• The median expected growth in household income fell by 0.1 percentage point to 3.2% in February, but remains above its trailing 12-month average of 3.0%.
  • Median year-ahead household spending growth expectations increased sharply to 6.4% from 5.5% in January, reaching a new series high since the start of the series in June 2013. The increase was broad-based across age, income, and education groups.
  • Expectations about future credit availability deteriorated considerably, with more respondents expecting it will be harder and substantially fewer respondents expecting it will be easier to obtain credit in the year ahead. Perceptions of credit access compared to a year ago also deteriorated, with more (fewer) respondents finding it harder (easier) to obtain credit now than a year ago.
  • The average perceived probability of missing a minimum debt payment over the next three months decreased by 0.8 percentage point to 9.2%, a new series low.
  • The median expectation regarding a year-ahead change in taxes (at current income level) increased slightly to 4.5% from 4.4%.
  • Median year-ahead expected growth in government debt remained unchanged at 11.1%.
  • The mean perceived probability that the average interest rate on saving accounts will be higher 12 months from now increased to 31.3% from 30.5% its highest level since May 2019.
  • Perceptions about households’ current financial situations compared to a year ago deteriorated slightly, with more (fewer) respondents reporting being financially worse (better) off than they were a year ago. Respondents were mixed about their household’s financial situation in the year ahead, with a larger share of respondents expecting their financial situation to deteriorate and also a larger share of respondents expecting their financial situation to improve a year from now.
  • The mean perceived probability that U.S. stock prices will be higher 12 months from now decreased by 1.5 percentage points to 37.0%. This is the lowest reading of the series since June 2013.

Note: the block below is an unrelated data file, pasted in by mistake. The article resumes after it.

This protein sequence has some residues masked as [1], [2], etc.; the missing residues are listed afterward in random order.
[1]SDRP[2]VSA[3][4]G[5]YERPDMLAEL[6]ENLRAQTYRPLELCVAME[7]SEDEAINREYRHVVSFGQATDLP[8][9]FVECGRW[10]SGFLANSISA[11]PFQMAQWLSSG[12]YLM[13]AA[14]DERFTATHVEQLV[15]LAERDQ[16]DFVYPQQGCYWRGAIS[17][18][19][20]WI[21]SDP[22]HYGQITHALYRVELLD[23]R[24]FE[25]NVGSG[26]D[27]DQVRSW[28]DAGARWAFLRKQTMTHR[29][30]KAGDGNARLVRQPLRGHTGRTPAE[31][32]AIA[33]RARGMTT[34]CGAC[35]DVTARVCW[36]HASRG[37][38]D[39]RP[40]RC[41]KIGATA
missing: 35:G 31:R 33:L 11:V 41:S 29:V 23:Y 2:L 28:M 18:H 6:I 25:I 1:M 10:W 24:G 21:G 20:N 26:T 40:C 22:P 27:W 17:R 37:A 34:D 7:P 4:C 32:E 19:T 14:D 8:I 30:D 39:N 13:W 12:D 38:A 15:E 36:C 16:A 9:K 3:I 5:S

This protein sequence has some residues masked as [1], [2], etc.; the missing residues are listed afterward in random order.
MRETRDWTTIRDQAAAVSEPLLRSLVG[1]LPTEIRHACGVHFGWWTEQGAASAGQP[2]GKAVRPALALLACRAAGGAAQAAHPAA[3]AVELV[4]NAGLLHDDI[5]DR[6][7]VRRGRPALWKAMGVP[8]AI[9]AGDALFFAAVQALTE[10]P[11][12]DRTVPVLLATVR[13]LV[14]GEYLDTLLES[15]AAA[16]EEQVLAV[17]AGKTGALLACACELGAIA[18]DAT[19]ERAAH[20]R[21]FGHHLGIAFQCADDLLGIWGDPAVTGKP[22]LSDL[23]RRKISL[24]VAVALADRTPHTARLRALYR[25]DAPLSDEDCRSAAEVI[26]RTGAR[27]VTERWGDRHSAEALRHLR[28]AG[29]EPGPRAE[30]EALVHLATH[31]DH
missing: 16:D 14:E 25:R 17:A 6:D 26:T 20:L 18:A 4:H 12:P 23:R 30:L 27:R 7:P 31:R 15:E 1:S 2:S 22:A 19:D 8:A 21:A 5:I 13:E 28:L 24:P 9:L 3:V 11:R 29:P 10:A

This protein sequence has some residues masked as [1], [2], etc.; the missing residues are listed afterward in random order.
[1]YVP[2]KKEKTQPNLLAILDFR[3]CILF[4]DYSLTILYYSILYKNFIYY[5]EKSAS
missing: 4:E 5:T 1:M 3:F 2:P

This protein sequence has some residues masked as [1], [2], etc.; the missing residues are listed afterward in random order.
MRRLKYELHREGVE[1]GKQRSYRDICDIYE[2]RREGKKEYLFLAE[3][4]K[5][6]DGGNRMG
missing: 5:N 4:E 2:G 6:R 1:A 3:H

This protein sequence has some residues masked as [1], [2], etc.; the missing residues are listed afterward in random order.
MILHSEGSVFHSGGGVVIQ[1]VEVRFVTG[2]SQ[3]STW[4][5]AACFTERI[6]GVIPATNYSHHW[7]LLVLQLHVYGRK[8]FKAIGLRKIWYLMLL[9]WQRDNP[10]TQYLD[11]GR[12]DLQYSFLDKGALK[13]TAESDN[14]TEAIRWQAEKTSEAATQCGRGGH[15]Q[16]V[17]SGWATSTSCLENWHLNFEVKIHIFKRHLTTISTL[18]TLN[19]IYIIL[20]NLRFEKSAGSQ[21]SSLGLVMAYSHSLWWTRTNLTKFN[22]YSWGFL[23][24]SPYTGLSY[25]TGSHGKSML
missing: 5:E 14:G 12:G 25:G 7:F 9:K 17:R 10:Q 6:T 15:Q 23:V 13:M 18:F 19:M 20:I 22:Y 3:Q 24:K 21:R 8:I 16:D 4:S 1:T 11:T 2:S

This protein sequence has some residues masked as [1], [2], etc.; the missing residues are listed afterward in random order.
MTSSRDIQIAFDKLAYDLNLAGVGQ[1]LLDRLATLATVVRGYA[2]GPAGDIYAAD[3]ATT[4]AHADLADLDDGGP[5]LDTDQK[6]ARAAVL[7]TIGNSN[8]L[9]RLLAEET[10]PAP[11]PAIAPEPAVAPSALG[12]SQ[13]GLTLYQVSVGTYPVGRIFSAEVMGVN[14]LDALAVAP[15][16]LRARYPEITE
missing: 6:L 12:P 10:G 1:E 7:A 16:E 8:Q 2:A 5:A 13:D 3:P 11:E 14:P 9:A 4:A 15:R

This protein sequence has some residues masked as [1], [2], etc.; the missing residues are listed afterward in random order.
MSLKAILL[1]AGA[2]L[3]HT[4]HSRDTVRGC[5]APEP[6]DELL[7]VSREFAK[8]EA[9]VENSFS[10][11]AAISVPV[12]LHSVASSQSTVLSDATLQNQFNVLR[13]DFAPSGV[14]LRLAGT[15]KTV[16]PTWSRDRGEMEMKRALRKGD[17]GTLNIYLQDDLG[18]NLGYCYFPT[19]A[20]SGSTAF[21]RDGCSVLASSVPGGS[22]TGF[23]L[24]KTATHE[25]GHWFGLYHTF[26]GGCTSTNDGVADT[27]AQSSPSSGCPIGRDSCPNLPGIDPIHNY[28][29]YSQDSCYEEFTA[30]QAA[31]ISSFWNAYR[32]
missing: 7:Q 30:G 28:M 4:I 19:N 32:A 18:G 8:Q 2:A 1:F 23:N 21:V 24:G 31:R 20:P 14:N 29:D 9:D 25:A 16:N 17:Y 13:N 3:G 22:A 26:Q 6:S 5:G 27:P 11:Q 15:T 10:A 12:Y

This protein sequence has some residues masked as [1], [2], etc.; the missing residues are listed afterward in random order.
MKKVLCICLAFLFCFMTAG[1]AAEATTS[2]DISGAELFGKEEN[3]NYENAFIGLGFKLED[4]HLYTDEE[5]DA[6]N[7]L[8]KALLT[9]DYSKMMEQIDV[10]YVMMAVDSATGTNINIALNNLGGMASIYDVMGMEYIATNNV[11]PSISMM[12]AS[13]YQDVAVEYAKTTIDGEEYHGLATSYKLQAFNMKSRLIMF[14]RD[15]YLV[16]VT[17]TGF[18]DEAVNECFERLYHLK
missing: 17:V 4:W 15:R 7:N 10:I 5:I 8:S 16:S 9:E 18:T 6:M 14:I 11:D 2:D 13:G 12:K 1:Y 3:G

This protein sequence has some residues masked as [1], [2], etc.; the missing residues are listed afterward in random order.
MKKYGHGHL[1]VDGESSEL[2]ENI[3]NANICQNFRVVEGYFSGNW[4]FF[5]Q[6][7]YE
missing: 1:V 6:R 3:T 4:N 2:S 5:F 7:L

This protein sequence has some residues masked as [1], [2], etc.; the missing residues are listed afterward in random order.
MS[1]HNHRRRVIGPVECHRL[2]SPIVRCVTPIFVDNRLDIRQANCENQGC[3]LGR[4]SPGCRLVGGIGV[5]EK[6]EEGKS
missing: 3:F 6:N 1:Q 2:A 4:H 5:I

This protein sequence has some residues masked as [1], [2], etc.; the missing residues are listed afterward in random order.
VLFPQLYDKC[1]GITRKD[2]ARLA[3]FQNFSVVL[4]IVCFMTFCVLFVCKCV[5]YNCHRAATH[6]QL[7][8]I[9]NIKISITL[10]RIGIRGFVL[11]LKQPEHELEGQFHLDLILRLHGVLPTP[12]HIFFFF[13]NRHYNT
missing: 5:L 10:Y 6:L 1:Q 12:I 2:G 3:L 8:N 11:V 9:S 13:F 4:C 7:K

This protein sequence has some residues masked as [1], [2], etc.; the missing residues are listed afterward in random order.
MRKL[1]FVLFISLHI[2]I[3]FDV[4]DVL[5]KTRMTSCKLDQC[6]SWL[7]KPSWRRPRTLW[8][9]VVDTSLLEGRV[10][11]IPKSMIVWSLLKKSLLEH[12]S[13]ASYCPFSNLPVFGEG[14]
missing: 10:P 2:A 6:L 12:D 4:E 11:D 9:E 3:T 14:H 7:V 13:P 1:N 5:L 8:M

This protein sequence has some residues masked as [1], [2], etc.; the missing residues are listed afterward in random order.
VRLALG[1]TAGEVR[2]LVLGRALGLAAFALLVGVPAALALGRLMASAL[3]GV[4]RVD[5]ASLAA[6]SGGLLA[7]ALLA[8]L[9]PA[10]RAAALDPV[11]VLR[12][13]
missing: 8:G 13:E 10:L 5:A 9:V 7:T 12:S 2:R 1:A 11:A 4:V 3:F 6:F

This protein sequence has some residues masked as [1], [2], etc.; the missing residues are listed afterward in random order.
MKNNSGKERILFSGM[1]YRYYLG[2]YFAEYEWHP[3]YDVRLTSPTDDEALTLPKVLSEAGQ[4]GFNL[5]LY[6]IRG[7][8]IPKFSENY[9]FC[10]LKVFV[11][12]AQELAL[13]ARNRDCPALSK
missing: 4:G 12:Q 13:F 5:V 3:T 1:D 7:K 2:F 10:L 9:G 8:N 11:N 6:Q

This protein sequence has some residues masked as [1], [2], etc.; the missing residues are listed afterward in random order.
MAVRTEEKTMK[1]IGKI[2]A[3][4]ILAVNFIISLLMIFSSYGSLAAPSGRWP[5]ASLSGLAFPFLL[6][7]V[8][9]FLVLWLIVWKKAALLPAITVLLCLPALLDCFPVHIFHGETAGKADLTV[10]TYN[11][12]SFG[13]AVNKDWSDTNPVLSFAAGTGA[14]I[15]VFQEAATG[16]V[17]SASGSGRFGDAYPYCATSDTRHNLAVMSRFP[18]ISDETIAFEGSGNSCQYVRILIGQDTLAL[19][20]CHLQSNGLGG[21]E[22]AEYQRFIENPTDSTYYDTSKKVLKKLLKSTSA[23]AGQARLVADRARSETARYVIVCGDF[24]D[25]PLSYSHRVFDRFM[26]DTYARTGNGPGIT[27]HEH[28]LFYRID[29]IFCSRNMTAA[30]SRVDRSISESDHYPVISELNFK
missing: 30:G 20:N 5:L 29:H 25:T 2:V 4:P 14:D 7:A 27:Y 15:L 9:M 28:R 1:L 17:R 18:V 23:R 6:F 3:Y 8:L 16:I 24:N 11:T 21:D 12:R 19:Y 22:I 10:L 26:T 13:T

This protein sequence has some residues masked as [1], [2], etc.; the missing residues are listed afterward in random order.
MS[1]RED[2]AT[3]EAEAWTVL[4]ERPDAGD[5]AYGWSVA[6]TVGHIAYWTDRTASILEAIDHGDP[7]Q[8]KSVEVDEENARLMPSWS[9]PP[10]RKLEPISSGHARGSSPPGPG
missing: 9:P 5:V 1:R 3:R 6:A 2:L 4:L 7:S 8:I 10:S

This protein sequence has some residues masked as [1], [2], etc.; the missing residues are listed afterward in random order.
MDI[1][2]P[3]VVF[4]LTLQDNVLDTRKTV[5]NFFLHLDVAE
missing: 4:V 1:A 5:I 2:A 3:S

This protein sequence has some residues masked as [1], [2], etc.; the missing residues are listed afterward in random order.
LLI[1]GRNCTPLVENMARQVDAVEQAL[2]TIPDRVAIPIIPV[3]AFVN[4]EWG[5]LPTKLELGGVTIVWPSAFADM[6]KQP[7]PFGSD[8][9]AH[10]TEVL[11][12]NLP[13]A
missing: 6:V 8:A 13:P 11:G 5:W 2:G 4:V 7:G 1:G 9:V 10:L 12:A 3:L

About the Survey of Consumer Expectations

The Survey of Consumer Expectations (SCE) contains information about how consumers expect overall inflation and prices for food, gas, housing, and education to behave. It also provides insight into Americans’ views about job prospects and earnings growth and their expectations about future spending and access to credit. The SCE also provides measures of uncertainty regarding consumers’ outlooks. Expectations are also available by age, geography, income, education, and numeracy. 

The SCE is a nationally representative, internet-based survey of a rotating panel of approximately 1,300 household heads. Respondents participate in the panel for up to 12 months, with a roughly equal number rotating in and out of the panel each month. Unlike comparable surveys based on repeated cross-sections with a different set of respondents in each wave, this panel allows the survey to report the changes in expectations and behavior of the same individuals over time. For further information on the SCE, please refer to an overview of the survey methodology here, the interactive chart guide, and the survey questionnaire.

Contact
Mariah Measey
(347) 978-3071
Mariah.Measey@ny.frb.org 

Source: Federal Reserve Bank of New York